Introducing MLUI Intern Zoe McAlear
Haverford student will work on MLUI communications
MLUI News | May 30, 2013 | By Zoe McAlear
- Linda Hutchinson: Great! Having been raised on a farm, near Arcadia, I wish my dad who was a Farmer's Market regular in the 60's, 70's and 80's, was here to be involved in the "farm to table" and "local food" initiati...
- Dale Scheiern: It is easy to store and enjoy all winter long too!! Take 1 qt. freezer bags, fill to the point they will lay fairly flat ( not rounded) so they stack easily in the freezer. Local fruit all winter lo...
- Sharron May, The May Farm: You are correct if you are referring to industrial monocultures of animal or plant agriculture which are extractive, organic or not. Fortunately there are small farms pioneering more regenerative prac...
- LillyM: I've been fortunate enough to meet and work with Lianna and hope to meet Meghan. Every FoodCorps volunteer I have met over the years has been incredible. A phenomenal organization with dedicated and...
- Paul: Its a touchy subject. Animal agriculture generates more greenhouse gases than fossil fuel use. Will you encourage farmers to switch from animal to plant-based agriculture in Michigan?...
Editor’s Note: We are happy to introduce our new summer intern, Zoë McAlear! She’ll be helping out in our communications department, so you’ll be seeing her name pop up often over the next two months. Rather than let us tell you about her, here’s a brief introduction in her own words. Welcome Zoë!
|Zoë McAlear is a rising sophomore at Haverford College outside of Philadelphia.|
My name is Zoë McAlear and I’m a rising sophomore at Haverford College outside of Philadelphia. I’ll be working with MLUI for the next 11 weeks, and I can’t wait to learn more about this organization and Traverse City through various research and writing projects.
MLUI presents the ideal blend of environmental ideas and a connection to community development that I hope to pursue in the future. At Haverford I have plans to major in Growth and Structure of Cities with a minor in Environmental Studies. This combination appeals to me because both programs are interdisciplinary and allow me to pursue many interests that I’ve developed over the past few years.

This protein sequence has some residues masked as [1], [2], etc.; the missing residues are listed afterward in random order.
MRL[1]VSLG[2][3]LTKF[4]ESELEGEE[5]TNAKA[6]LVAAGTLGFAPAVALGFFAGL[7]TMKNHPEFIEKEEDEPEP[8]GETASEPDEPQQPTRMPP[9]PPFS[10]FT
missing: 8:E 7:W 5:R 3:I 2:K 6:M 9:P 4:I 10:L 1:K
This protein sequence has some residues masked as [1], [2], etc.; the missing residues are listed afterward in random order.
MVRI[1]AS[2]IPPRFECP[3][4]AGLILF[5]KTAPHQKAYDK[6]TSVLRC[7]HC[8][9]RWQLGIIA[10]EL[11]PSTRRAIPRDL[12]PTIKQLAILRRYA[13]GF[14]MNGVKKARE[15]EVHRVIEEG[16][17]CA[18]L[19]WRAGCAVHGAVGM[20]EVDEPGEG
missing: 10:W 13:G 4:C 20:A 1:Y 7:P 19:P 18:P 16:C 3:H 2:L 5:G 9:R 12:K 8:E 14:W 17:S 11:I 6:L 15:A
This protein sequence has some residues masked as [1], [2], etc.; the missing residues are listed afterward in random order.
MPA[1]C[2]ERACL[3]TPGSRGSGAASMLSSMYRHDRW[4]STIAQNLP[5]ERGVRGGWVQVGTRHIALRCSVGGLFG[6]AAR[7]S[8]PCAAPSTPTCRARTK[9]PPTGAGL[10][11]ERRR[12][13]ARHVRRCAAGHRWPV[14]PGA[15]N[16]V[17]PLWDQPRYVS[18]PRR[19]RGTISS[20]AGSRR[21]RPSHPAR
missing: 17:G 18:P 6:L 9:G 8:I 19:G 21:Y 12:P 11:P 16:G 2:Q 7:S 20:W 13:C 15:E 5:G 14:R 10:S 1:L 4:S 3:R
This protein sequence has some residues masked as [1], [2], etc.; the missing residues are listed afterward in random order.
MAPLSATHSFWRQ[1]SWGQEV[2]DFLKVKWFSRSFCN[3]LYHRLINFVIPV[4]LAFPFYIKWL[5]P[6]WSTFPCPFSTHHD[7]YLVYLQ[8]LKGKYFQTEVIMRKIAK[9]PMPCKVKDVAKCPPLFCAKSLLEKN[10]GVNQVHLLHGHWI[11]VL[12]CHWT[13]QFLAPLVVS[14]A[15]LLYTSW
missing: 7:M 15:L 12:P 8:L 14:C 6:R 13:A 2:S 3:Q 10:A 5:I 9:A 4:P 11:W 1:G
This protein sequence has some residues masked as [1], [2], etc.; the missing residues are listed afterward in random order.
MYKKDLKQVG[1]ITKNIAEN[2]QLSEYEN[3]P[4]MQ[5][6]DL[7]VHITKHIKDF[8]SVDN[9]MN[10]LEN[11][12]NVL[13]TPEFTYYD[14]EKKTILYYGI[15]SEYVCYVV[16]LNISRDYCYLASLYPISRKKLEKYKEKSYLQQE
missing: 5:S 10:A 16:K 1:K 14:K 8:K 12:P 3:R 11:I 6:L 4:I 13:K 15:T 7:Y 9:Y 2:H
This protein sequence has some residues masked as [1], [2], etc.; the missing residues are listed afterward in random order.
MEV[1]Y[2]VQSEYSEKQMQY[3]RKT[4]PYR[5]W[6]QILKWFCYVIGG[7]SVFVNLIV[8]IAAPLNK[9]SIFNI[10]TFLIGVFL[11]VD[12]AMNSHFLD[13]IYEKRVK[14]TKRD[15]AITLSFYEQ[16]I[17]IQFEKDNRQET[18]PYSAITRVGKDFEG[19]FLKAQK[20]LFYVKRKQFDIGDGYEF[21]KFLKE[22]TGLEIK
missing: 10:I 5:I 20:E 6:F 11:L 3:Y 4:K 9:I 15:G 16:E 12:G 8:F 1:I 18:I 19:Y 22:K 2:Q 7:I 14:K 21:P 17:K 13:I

I’ve spent the past nine years living in Ithaca, a college town in upstate New York that resembles Traverse City and the surrounding area in many ways. Both sit on beautiful lakeshores with a central downtown area that is the focus of the city, and have the benefit of surrounding populations who contribute to the community and the local economy.
My interest in urban development and its connection to the environment stems from living in Ithaca and watching it change over the past decade. I’ve seen the importance of a thriving downtown that supports local businesses, and a strong local economy that supports the surrounding farms. MLUI’s programs concerning local foods, clean energy, and a focus on strong, centralized communities, connect directly back to the issues that I’ve watched my hometown struggle with as they try to develop viable solutions.
Living in Ithaca has allowed me to really connect to where I’m living and develop a deep interest in seeing my community succeed. I’ve been particularly interested in the local foods economy because my family has always been deeply invested in making choices about our food that are health-conscious, environmentally sustainable, and supportive of small farms in our community. Since living in Ithaca, we’ve grown a backyard garden, joined our local co-op, participated in vegetable, raw milk, and meat CSAs, and constantly supported our weekly farmer’s market. I’ve learned the importance of making careful choices about where my food comes from, and I can’t wait to learn more about the particular programs that MLUI has instated to develop a thriving local foods economy.
In addition to local foods, I’ve watched other battles take place in Ithaca that have to do with the expansion of public transportation and bike-friendly programs, supporting local businesses in order to help them survive downtown, and energy debates—particularly with the attempt to spread hydrofracturing processes into the area in order to extract natural gas. Many of these questions and attempts at solutions parallel issues in Traverse City that are being explored by the Michigan Land Use Institute.
My biggest hope for my time at MLUI? I want to develop a relationship with the Traverse City community so that I can leave here at the end of the summer feeling the type of connection and dedication that I do with my own hometown.
Zoë can be reached at email@example.com.